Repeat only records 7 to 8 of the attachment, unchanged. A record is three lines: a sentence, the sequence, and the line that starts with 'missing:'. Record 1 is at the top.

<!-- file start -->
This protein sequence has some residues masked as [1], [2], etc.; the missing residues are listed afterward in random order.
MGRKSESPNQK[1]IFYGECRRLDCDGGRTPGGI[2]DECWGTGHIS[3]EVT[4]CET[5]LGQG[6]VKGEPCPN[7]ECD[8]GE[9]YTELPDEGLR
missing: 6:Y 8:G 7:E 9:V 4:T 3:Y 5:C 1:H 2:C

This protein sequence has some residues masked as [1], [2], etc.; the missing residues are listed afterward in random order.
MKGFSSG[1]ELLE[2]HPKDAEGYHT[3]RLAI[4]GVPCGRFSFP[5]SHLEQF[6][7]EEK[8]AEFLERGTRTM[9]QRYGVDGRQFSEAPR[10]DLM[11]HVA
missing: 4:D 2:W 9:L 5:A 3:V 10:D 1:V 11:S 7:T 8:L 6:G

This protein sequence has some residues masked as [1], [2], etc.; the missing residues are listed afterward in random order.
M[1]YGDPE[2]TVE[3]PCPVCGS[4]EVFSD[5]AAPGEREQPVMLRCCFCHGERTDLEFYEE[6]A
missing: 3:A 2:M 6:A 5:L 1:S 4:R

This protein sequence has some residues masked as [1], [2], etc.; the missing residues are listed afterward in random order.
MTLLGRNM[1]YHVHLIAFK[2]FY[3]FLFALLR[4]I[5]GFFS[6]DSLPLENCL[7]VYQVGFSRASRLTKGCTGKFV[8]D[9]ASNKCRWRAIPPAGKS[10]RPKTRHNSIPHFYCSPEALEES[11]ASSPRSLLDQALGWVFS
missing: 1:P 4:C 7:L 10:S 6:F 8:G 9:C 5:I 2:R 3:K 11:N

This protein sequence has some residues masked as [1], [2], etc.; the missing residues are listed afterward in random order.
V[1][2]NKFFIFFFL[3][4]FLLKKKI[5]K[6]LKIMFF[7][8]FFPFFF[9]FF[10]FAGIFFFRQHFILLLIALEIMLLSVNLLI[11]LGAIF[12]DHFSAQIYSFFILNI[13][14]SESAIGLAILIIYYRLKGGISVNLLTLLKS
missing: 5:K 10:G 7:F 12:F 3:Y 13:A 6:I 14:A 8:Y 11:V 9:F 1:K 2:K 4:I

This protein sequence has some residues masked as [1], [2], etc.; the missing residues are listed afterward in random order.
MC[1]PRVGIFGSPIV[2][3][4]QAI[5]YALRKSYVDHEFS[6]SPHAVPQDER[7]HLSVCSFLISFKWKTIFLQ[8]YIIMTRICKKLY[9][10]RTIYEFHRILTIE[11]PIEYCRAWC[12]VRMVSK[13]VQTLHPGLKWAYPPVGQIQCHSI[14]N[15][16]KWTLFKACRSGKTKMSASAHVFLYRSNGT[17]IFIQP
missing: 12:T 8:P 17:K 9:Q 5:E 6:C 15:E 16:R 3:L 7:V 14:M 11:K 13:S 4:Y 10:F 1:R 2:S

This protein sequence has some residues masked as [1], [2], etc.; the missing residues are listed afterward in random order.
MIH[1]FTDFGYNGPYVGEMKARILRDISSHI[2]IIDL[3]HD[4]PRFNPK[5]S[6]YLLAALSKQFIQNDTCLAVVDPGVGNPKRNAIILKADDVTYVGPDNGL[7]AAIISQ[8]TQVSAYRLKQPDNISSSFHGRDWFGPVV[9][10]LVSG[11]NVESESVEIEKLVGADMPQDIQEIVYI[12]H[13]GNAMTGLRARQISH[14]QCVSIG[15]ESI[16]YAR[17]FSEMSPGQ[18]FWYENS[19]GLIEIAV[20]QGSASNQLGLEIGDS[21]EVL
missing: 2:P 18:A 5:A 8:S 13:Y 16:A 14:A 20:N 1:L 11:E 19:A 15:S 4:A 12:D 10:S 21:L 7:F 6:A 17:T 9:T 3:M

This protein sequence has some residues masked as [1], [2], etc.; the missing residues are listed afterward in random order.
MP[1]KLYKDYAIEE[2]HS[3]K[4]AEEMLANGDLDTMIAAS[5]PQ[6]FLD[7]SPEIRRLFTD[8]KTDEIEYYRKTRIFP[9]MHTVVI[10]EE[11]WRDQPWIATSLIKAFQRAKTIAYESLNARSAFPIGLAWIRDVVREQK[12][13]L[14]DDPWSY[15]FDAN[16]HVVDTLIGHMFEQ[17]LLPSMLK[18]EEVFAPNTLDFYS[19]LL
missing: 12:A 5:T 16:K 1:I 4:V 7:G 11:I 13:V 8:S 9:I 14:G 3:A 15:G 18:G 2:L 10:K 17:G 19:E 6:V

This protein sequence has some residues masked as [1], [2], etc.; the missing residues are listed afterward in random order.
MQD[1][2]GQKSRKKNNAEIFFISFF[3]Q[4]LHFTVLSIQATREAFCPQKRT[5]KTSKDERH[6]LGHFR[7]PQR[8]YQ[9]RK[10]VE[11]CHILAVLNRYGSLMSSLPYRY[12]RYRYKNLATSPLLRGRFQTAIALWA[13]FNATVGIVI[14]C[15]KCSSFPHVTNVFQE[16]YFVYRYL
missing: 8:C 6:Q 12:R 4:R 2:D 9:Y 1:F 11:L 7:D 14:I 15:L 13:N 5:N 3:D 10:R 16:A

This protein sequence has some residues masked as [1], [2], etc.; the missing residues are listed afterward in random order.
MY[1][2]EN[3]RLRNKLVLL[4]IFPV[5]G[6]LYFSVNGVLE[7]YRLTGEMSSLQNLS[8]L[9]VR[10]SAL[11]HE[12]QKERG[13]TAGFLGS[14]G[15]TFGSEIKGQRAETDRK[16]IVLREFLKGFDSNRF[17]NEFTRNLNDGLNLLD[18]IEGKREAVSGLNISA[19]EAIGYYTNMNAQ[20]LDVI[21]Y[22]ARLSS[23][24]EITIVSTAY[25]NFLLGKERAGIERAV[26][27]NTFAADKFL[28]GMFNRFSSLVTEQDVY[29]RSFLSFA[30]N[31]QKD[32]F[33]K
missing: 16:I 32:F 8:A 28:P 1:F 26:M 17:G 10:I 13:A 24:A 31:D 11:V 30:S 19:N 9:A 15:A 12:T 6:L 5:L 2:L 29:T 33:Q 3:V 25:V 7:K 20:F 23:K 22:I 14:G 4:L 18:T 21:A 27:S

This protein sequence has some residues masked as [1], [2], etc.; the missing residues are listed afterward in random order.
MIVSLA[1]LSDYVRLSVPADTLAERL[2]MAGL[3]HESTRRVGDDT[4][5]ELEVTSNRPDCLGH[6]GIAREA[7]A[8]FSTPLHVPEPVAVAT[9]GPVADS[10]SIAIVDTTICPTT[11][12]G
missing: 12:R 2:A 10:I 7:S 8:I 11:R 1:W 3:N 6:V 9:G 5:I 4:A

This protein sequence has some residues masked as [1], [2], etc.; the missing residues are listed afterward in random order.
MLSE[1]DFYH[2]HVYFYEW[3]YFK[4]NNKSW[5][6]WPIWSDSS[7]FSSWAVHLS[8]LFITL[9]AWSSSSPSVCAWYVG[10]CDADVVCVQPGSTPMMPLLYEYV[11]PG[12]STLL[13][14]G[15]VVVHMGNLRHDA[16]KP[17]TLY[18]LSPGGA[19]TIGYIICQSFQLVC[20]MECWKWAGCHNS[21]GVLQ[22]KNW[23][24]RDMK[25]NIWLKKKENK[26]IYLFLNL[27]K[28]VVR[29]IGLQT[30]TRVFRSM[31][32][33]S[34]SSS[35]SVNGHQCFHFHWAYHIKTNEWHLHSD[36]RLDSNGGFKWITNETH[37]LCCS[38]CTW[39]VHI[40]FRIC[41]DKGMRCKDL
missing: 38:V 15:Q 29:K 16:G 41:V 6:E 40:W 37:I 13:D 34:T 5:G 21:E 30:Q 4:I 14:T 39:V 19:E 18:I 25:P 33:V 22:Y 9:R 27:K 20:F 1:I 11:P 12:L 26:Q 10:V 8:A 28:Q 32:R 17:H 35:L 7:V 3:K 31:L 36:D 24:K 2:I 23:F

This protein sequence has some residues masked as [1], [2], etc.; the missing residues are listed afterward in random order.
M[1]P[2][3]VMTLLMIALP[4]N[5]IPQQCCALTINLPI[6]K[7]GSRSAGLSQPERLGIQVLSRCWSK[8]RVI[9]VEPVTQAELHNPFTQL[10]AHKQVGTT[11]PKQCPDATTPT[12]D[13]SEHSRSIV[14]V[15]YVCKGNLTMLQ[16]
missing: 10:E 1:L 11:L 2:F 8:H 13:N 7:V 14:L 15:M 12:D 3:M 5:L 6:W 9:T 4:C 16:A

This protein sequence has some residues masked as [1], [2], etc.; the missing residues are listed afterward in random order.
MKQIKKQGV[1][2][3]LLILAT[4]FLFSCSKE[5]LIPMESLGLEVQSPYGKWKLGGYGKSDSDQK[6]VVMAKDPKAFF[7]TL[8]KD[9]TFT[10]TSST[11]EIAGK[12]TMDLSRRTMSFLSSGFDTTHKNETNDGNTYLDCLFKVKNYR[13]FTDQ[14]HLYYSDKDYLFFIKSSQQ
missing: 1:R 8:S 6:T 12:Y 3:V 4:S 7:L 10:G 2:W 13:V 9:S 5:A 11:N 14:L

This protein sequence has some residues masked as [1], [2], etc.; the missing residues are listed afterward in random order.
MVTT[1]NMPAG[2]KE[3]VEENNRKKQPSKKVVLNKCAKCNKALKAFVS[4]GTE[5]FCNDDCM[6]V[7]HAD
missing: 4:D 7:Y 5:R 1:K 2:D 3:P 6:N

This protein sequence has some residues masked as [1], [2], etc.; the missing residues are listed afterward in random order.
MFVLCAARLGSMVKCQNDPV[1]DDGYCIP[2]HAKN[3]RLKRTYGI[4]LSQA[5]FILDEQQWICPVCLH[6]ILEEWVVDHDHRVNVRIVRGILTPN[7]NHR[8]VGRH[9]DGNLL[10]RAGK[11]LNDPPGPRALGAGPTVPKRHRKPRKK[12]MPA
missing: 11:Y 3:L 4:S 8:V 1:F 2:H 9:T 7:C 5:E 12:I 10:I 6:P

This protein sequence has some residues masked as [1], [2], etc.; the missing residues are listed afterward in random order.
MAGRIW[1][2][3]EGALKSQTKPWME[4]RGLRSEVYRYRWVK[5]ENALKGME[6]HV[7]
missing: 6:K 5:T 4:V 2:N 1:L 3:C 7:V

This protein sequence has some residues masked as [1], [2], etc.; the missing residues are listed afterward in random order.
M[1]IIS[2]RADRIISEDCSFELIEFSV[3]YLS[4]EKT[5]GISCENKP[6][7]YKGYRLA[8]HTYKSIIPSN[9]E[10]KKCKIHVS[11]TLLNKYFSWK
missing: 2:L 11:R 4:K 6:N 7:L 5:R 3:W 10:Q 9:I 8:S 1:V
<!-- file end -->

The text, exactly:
This protein sequence has some residues masked as [1], [2], etc.; the missing residues are listed afterward in random order.
MIH[1]FTDFGYNGPYVGEMKARILRDISSHI[2]IIDL[3]HD[4]PRFNPK[5]S[6]YLLAALSKQFIQNDTCLAVVDPGVGNPKRNAIILKADDVTYVGPDNGL[7]AAIISQ[8]TQVSAYRLKQPDNISSSFHGRDWFGPVV[9][10]LVSG[11]NVESESVEIEKLVGADMPQDIQEIVYI[12]H[13]GNAMTGLRARQISH[14]QCVSIG[15]ESI[16]YAR[17]FSEMSPGQ[18]FWYENS[19]GLIEIAV[20]QGSASNQLGLEIGDS[21]EVL
missing: 2:P 18:A 5:A 8:S 13:Y 16:A 14:A 20:N 1:L 11:E 19:A 15:S 4:A 12:D 10:S 21:L 7:F 6:A 17:T 9:T 3:M

This protein sequence has some residues masked as [1], [2], etc.; the missing residues are listed afterward in random order.
MP[1]KLYKDYAIEE[2]HS[3]K[4]AEEMLANGDLDTMIAAS[5]PQ[6]FLD[7]SPEIRRLFTD[8]KTDEIEYYRKTRIFP[9]MHTVVI[10]EE[11]WRDQPWIATSLIKAFQRAKTIAYESLNARSAFPIGLAWIRDVVREQK[12][13]L[14]DDPWSY[15]FDAN[16]HVVDTLIGHMFEQ[17]LLPSMLK[18]EEVFAPNTLDFYS[19]LL
missing: 12:A 5:T 16:K 1:I 4:V 7:G 11:I 13:V 8:S 9:I 14:G 3:A 15:G 18:G 2:L 10:K 17:G 19:E 6:V